A Letter to my Daughter

A Letter to My Daughter.

To my Beautiful little Girl,

Fifteen months have passed since you entered the world, fresh and pure, ready to develop and evolve.

Giving birth to you was the best experience of my life to date. It was visceral and all-encompassing for me physically, emotionally and spiritually. Since that day you have been an overwhelmingly magnificent source of wonderment and amazement to me.

You are inquisitive, fearless and courageous as you approach life and take on new challenges. I often wonder if I am the teacher or if I am being taught.  Daily you challenge me to see life through your lens, that I often think it is the latter.

I watch the ferocity of examination in you, something innocuous like a bunch of keys demand your utmost attention. You pick them up inspecting them with your chubby little fingers, manipulating, pulling, pushing and poking them into submission. The excitement of something new, undiscovered, fresh is unmistakable; finally, when nothing else has worked, you pull a single key to your mouth. Deftly you flick your tongue in every groove to see what it tastes like, not content with your mission when all else fails you clamp down your four toothy pegs to see if it is edible.

When you have explored it to your saturation point you crawl speedily but expertly towards the coffee table,  it’s like you’re in a race. You have been crawling for 3 months now, you are an expert. You have mastered the practice beautifully. Crawling is what you know, you have perfected it and it takes you places swiftly and means you can travel seamlessly to the next adventure. How wonderful! However, nature has other ideas, it is willing you to grow and extend your abilities.

When you arrive at the coffee table, unexpectedly one hand reaches up to the top, then another and you begin to pull yourself up one little grunt at a time. This is new and strange for you in equal measure. Your feet are pulled into place as you begin to bear weight on them. The intensity of concentration is palpable, and I sit and watch you just as intently. Your face is puzzled, unsure of what this is.You look to me, just a glance, and I look back, waiting to see what your next move is.

You have hauled yourself into a vertical position, something you haven’t done before on your own and you hold the stance momentarily. Puzzled, you wibble and wobble as onechubby leg begins to buckle, unaccustomed to the weight that is being put on it, starts to give way, the other leg too is not refined in this practice and can’t hold out any longer. In a split second, your bottom is back on the floor.You’re momentarily stunned at what has just happened, but you process the event in a flash and are neither scared nor distressed by it. You throw me a cursory glance and you shuffle back onto all fours and scuttle away to your toys. Off for a new adventure.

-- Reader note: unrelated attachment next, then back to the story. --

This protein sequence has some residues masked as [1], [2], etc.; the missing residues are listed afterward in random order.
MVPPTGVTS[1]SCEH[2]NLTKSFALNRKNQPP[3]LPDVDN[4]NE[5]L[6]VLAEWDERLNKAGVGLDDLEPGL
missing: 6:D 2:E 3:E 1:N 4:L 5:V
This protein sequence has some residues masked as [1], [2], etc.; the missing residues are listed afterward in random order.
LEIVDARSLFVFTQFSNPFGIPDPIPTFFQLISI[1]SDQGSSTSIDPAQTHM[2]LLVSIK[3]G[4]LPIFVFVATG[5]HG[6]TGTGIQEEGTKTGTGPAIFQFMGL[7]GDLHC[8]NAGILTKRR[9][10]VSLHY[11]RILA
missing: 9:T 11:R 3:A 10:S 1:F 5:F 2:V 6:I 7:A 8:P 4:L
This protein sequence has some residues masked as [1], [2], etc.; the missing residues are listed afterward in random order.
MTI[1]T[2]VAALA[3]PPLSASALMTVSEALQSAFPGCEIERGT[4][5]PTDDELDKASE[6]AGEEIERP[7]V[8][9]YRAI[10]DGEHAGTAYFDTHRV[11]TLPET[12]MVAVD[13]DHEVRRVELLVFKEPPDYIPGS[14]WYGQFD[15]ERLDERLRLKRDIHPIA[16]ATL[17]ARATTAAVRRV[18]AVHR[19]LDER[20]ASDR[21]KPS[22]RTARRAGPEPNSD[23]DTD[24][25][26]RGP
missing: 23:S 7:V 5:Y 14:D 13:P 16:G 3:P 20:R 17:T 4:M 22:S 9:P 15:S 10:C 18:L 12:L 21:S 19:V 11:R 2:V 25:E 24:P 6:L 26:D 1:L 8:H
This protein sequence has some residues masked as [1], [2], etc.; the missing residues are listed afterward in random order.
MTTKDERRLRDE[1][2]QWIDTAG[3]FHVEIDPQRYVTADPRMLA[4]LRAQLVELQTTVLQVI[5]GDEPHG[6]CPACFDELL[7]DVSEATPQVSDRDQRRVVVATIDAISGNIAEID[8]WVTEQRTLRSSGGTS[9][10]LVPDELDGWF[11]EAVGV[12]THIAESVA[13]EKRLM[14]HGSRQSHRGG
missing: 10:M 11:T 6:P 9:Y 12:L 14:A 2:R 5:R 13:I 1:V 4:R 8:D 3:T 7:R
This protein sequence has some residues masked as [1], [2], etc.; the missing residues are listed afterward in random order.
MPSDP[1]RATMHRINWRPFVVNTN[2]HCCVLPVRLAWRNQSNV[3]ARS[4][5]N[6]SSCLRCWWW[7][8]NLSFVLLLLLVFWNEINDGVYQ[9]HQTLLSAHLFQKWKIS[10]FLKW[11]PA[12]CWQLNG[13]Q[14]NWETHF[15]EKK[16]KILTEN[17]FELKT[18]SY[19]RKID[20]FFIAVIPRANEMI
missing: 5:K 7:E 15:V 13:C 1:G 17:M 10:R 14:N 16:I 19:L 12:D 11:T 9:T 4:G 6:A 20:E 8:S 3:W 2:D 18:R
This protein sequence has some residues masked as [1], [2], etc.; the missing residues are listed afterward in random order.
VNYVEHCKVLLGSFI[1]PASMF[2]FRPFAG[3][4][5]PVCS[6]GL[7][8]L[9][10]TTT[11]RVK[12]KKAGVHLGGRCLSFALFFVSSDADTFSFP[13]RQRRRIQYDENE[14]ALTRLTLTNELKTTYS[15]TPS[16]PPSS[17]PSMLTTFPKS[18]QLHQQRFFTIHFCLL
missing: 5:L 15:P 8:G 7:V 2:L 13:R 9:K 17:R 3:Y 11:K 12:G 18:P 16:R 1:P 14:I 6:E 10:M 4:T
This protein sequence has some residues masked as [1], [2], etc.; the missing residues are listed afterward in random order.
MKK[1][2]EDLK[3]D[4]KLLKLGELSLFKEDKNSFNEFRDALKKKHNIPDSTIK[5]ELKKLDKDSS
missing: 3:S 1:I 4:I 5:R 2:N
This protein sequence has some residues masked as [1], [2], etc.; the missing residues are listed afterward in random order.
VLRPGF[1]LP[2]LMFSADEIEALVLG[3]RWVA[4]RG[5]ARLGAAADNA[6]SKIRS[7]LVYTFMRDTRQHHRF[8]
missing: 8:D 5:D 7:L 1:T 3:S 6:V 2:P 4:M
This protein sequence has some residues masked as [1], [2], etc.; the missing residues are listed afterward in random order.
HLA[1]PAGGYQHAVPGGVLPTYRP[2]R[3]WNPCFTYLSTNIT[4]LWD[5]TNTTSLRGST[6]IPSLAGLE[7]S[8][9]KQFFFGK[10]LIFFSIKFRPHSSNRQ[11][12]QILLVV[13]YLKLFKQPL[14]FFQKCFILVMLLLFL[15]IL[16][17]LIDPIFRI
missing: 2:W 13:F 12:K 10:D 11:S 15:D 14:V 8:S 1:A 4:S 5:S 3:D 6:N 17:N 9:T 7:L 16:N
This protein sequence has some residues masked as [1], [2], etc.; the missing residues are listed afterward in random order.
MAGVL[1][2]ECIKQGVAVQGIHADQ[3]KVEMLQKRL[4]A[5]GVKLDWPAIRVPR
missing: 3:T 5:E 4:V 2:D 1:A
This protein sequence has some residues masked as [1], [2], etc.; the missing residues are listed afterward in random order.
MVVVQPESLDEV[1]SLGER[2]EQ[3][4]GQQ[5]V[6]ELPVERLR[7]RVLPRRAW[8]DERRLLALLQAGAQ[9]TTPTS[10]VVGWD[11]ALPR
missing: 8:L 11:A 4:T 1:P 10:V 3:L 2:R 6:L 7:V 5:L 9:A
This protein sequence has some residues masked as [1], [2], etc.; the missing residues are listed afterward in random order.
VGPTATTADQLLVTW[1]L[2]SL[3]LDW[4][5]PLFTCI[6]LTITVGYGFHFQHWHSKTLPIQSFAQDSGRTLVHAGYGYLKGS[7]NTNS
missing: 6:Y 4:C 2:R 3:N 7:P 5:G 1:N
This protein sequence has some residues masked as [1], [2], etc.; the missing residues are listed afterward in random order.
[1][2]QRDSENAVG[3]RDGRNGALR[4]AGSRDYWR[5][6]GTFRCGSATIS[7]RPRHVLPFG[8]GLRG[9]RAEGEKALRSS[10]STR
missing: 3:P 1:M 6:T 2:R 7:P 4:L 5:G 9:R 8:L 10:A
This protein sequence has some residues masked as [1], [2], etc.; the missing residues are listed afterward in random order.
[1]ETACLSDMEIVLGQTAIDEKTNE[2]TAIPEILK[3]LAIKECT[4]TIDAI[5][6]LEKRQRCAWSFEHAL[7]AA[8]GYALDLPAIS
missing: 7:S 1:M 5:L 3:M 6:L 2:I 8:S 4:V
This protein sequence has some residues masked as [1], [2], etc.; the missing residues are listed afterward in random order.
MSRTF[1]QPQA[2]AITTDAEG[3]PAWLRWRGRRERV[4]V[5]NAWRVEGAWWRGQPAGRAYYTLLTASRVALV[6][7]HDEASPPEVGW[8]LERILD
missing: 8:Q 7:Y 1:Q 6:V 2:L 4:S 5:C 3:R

It leaves me reflecting strongly on how much I have to learn just from this one action.

You didn’t cry because you didn’t get it right the first time. You didn’t second guess yourself or ask “Should you be doing this”, “Is it right for you”? You didn’t scream because it didn’t work out for you and you didn’t compare yourself to anyone either.

You didn’t admonish yourself for trying something that at this stage was beyond your current ability.

You didn’t wait for acceptance or permission to try something out of your league; you also didn’t wait for criticism “Look at you trying something out of your reach, who do you think you are?”  Your actions didn’t request advice, and it wasn’t a task completed for recognition.

And why? Because you had no expectations of a result.

Nature is pulling you to learn a new skill, and you will try again. You didn’t expect to get it right first time. You tried, and that was enough, one day soon you will probably try again, and again. One day you will put it all together and eventually walk perfectly. Interestingly you probably won’t remember you ever crawled, because walking will be the norm for you.

I think about this as an adult and how I can embrace this beautiful naivety in my life more. Why have I been my own worst critic if I have tried something and didn’t get it right the first time? Why have I not accepted that the mastering of new skills, behaviours and emotions take time,patience, understanding and resilience?

It’s important to be my own cheerleader, loving myself that little bit more for trying and hanging in there, progressing piece by piece.Why I shouldn’t take on others comments and criticisms as if they are the truth. They are not MY truth.

You and I will continue on life’s new adventures and I will take that lesson with us. I pledge to be fearless in pursuit of my passions and determined in the face of adversity. I’ll be unaffected by others negativity and remain open to the endless possibilities that this wonderful life has to offer us. OUR life.

My beautiful baby girl, today you were the teacher and I thank you and love you xx.

First Published on SRN.net.

Petra McCloughlin is a thought leader with the Royal Society. Believing that life can feel fulfilling, sweeter, fun and enjoyable. Connect with her on Facebook.



Our Better You Writing Team
Our Better You Writing Team
Articles shared by freelance journalists and copywriters with a passion for nutrition, fitness, wellness and all the things that keep us healthy, happy and around for a long time.


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